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Improved Forward Topologies for DC-DC applications with Built-in Input Filter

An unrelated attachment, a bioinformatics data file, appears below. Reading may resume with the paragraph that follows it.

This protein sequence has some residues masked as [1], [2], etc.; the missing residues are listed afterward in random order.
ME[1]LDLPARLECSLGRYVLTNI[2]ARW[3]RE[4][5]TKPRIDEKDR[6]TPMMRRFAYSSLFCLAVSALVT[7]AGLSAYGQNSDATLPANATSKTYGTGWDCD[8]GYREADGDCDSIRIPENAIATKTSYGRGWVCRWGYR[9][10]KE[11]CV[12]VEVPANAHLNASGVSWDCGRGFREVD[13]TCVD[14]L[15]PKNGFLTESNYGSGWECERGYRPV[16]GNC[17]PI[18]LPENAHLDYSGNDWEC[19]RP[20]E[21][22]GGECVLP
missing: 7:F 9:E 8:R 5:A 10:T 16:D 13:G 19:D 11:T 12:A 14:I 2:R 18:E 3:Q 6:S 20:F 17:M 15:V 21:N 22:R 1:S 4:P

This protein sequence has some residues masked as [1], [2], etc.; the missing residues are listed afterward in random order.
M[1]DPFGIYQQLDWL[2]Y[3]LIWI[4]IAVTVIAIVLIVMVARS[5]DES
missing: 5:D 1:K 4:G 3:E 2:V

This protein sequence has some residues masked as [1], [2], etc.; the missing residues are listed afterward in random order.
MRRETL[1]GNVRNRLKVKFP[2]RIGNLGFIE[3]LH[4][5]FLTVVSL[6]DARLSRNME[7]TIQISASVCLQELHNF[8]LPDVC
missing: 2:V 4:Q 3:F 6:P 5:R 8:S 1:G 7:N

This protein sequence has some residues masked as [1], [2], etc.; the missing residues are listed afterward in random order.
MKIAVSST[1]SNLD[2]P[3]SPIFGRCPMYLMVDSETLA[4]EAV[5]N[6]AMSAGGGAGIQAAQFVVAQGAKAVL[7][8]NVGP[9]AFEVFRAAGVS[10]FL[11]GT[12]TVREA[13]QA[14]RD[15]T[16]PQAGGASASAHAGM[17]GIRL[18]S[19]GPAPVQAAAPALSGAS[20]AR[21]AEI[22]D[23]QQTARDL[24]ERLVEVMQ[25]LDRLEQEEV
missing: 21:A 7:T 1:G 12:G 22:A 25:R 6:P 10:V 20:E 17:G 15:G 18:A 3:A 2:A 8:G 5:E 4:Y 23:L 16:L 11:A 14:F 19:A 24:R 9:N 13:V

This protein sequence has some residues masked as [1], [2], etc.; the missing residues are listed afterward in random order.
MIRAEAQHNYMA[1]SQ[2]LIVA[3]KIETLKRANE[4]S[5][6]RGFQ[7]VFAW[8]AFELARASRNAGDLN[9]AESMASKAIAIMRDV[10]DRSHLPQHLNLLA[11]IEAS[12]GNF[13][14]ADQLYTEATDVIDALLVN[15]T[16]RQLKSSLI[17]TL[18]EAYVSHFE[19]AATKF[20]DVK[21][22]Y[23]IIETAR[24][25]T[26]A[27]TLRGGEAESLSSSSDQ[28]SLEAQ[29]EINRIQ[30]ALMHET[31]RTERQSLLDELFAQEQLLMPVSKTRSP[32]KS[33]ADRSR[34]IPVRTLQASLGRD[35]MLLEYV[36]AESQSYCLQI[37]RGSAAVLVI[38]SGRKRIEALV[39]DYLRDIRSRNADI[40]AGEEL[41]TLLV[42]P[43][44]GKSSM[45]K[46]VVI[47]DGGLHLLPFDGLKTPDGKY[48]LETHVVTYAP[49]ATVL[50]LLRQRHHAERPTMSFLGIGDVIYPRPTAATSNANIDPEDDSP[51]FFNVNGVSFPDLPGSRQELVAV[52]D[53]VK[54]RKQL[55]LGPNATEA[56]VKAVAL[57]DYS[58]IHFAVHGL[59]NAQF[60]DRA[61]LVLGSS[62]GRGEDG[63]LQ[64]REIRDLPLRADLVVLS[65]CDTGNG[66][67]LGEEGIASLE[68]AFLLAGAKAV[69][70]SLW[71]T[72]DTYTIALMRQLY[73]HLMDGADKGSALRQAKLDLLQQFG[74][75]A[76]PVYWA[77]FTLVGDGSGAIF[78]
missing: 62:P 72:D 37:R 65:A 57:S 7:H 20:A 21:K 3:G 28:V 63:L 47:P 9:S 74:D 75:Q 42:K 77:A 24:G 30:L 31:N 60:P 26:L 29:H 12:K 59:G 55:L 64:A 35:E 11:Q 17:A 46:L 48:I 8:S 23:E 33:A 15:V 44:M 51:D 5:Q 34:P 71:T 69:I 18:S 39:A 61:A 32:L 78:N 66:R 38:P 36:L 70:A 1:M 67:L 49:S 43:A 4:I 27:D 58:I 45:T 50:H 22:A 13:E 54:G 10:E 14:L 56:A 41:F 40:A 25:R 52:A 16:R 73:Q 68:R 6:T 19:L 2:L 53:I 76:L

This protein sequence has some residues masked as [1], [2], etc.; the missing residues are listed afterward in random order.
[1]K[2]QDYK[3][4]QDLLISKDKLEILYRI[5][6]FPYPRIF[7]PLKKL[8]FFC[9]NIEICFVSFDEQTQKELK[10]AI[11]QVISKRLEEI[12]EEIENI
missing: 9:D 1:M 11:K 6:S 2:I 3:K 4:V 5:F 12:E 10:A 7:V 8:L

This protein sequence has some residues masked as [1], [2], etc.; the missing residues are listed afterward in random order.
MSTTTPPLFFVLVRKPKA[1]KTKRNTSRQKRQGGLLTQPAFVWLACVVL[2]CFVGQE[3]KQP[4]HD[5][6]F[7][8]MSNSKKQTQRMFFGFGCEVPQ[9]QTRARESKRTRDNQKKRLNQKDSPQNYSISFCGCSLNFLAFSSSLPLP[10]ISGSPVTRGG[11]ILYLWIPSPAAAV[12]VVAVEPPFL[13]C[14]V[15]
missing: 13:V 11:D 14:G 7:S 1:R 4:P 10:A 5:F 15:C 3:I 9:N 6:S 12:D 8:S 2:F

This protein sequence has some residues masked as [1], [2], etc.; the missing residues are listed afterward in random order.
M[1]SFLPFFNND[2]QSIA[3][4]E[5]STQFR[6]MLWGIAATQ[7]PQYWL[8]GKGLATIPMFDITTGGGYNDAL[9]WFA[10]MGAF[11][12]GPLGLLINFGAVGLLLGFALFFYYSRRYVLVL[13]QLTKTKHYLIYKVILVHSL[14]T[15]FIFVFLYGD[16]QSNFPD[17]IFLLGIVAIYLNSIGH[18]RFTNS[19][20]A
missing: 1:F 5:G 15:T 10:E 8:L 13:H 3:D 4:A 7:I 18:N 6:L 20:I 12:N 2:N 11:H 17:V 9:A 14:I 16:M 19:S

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Among PWM power conversion topologies, the single-switch forward topology is the one that has been most widely used for decades. Its popularity has been based on many factors, including its low cost, circuit simplicity and high efficiency. However, several issues need to be addressed when using the forward converter such as the core reset, the voltage spikes caused by the transformer leakage inductance, and the pulsating input current waveform. The transformer is driven in a unidirectional fashion in the forward converter; a tertiary forward converter (TFC) is an example of this. Therefore, the third winding and reset diode must be provided with an adequate period of reset time so that the flux can be fully reset by the end of each switching cycle to prevent core saturation. Also, due to the utilization of a transformer, leakage inductances cannot be avoided. The energy stored in the leakage inductance during current ramp-up is not transferred to the load, and is not recovered during its discharge phase. As a result, the VDS waveform has a voltage spike and undesirable high-frequency oscillation. Therefore, a higher voltage-rating switch should be used to reduce the risk of high-voltage breakdown. Although a switch with amply high voltage ratings is available, it would tend to have a higher on-resistance, RDS(ON), resulting in increased conduction losses. Moreover, selection of a switch with higher voltage ratings than necessary may needlessly increase the cost of the design. Usually an additional circuit such as a snubber circuit or a clamp circuit or the soft-switching technique is used to absorb these voltage spikes. Consequently, the leakage inductance is intentionally minimized in the PWM power conversion technique so that it will not degrade the circuit performance. In contrast, the leakage inductance of the transformer may enhance rather than detract from circuit performance with a resonant power conversion technique. To date, however, no single-switch forward converter has been claimed to be able to enhance the converter performance with the PWM power conversion technique by utilizing the leakage inductance. Therefore, research on the utilization of the transformer leakage inductance in the PWM forward converter is needed. Two techniques, input current ripple reduction and an embedded filter, are proposed to enhance the performance of forward converter using the PWM technique. By inserting a capacitor between two primary windings of the TFC, an input current ripple reduction technique is proposed and a forward converter with ripple reduction (FRR) is presented in this research work. Because the voltage of the capacitor is clamped to input voltage, the capacitor becomes a second voltage source to share part of the load current. As a result, the input current ripple is reduced. Moreover, the capacitor voltage is clamped both at the static and dynamic states; thus the excessive voltage stress on the main switch S1 of the FAC during low-line to high-line step transient is eliminated. Furthermore, without an external LC filter, the EMI noise levels can be further reduced as a result of the embedded notch filter formed by the transformer leakage inductance and clamp capacitor if the notch frequency is designed to be the same as the switching frequency. With the help of the clamp capacitor, therefore, the leakage inductance can enhance rather than detract from the converter performance. The input current ripple can be reduced further by employing the proposed techniques. Two sets of the clamp capacitors and the leakage inductances are utilized, and the current ripple can even be cancelled if the condition is met. Consequently, the input current becomes a non-pulsating waveform and a forward converter with ripple cancellation (FRC) is presented. Moreover, without an external LC filter, the EMI noise levels can be further attenuated as a result of the embedded low-pass filter formed by the transformer leakage inductances and clamp capacitors. Again, the leakage inductance can enhance the converter performance just as the resonant converter does. In addition to providing the analysis and design procedure, this work verifies the performance of the presented converters, the FRR and the FRC, by the experimental results. By employing the proposed techniques, eight new topologies have been extended for different power conversion applications. Each member of the FRR and the FRC families is able to enhance the converter performance, in ways such as the elimination of the voltage spikes on the main switch without a snubber circuit and the improvement of the EMI performance with small filter components. Consequently, the cost can be reduced and the space of the converter can be saved.
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